Figure 8. Effect of the percentage of cement on resilient modulus of gravels lateritics soils of Sebikotane.

Figure 9. Effect of the percentage of cement on resilient modulus of gravels lateritics soils of Pâ Lo.

Table 5. Water content of soils samples after tests.

k_{1}, k_{2} and k_{3} regression constants.

Witczack and Uzan (1988 [1]) proposes an improvement of the model of Uzan (1985 [17]) the by replacing the octahedral shear stress:

(4)

k_{1}, k_{2} and k_{3} regression constants.

A general form for these proposed models is the Andrei model (1999 [18]):

(5)

k_{1} − k_{7} = regression constants.

The Andrei model (1999 [18]) was then adopted by the National Highway Research Program (NCHRP, 2004) [2] in its simplified version (k_{6} = 0 and k_{7} = 1).

(6)

k_{1}, k_{2} and k_{3}, regression constants.

It is worth noting that gravel lateritic soils consisted of soft and hard concretions as well as quartzites in a matrix consisting of fines particles composed of a mixture of clays and graves. Therefore, both the Uzan-Witczack model (1988 [1]) and the NCHRP one (2004 [2]) which can be adapted to the fine soils as well as to the granular soils seem to well fit with gravel lateritic soils that are located between these two types of material. These two models were so retained for correlation studies.

Correlations with Uzan-Witczack (1988) [17] and NCHRP (2004) Models [2]

The results of the correlations of the resilient modulus for Uzan-Witczack (1988 [1]) and NCHRP (2004 [2]) models are presented below (Tables 6 and 7). It is observed that the found coefficients of regression are very close to 1 (between 0.902 and 0.999). This observation means that both models give very good correlations of the resilient modulus and can be used to model the resilient behaviour of gravel lateritic soils. However, the comparison by box-diagram of the values of regression coefficients of both models (Figure 10) showed that the Uzan-Witczack model (1988 [1]) give better correlations than the NCHRP model (2004 [2]).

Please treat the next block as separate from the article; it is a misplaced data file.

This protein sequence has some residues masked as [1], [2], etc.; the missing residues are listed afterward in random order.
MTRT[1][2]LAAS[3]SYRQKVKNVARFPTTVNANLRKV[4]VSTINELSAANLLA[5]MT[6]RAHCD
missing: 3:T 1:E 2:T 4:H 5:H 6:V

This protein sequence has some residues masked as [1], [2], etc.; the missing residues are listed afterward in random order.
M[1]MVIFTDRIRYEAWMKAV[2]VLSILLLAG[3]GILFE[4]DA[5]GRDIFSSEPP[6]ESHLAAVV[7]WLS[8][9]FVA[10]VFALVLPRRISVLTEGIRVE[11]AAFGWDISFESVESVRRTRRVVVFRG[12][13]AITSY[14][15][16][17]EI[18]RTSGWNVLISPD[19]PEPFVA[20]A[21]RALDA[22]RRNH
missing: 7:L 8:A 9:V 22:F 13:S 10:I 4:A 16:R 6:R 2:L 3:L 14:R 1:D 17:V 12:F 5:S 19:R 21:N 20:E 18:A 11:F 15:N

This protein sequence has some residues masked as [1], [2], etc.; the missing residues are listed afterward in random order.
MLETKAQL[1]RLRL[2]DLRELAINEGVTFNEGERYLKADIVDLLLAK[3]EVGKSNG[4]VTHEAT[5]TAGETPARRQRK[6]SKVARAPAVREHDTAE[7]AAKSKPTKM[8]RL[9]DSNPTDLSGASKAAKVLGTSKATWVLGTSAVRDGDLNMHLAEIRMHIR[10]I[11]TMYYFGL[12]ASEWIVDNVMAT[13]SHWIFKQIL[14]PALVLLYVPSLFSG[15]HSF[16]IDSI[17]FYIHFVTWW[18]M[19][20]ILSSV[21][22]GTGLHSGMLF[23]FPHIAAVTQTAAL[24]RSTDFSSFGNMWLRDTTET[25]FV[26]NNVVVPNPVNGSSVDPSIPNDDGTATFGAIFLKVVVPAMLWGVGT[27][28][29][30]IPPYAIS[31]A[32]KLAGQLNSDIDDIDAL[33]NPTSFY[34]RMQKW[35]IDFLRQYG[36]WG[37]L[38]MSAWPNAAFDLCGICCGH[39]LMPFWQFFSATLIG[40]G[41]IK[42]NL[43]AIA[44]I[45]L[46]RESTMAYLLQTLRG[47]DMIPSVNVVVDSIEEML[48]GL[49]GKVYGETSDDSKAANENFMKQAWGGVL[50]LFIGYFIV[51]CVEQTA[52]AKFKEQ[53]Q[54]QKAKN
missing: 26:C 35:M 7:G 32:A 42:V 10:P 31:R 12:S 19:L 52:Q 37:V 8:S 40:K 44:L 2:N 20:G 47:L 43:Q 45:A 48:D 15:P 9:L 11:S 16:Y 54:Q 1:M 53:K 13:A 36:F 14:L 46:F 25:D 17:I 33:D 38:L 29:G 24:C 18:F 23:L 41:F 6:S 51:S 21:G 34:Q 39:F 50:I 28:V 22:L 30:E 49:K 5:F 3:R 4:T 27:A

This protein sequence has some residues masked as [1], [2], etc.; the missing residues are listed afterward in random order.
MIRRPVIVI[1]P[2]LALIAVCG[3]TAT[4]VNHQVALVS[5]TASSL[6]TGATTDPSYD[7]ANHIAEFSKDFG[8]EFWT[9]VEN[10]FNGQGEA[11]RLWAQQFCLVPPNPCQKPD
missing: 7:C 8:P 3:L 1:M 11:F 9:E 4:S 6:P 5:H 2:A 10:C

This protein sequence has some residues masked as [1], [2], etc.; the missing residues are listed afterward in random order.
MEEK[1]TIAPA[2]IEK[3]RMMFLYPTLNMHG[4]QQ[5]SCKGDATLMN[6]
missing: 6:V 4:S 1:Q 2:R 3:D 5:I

5. Conclusions

Cyclic triaxial tests made on gravels lateritics soils allowed to have a number of very important results.

The study of the cyclic behavior of gravel lateritic soils confirms the importance of the effect of stress level on resilient modulus. Indeed, resilient modulus decreases inversely with the increase of bulk and deviatoric stress. However, the effect of cement percentage on the increase

Table 6. Coefficients k_{i} and r^{2} obtained with Uzan-Witczack model (1988) [1].

Table 7. Coefficients k_{i} and r^{2} obtained with the NCHRP (2004) [2] model.

Figure 10. Comparison of the models coefficients of correlation.

of the stiffness of the material is not confirmed for all the materials and differs from one gravel to another. On the other hand, the effect of the moisture content seems to affect the values of the resilient modulus in a sensitive way.

These results play a key important role in the prediction of the behaviour model of resilient modulus of gravel lateritic soils. Indeed, the Uzan-Witczack (1988) [1] and the NCHRP model (2004) [2] had allowed very good correlations with better results with the first one. These models can be used for finite element modelling of pave- -ments.

6. Acknowledgements

The authors of the article would like to thank Dr Makhaly BA and would like to appreciate his important contribution for some of the gravel lateritic tests which have been realised in Wisconsin University of Madison.

Conflicts of Interest

The authors declare no conflicts of interest.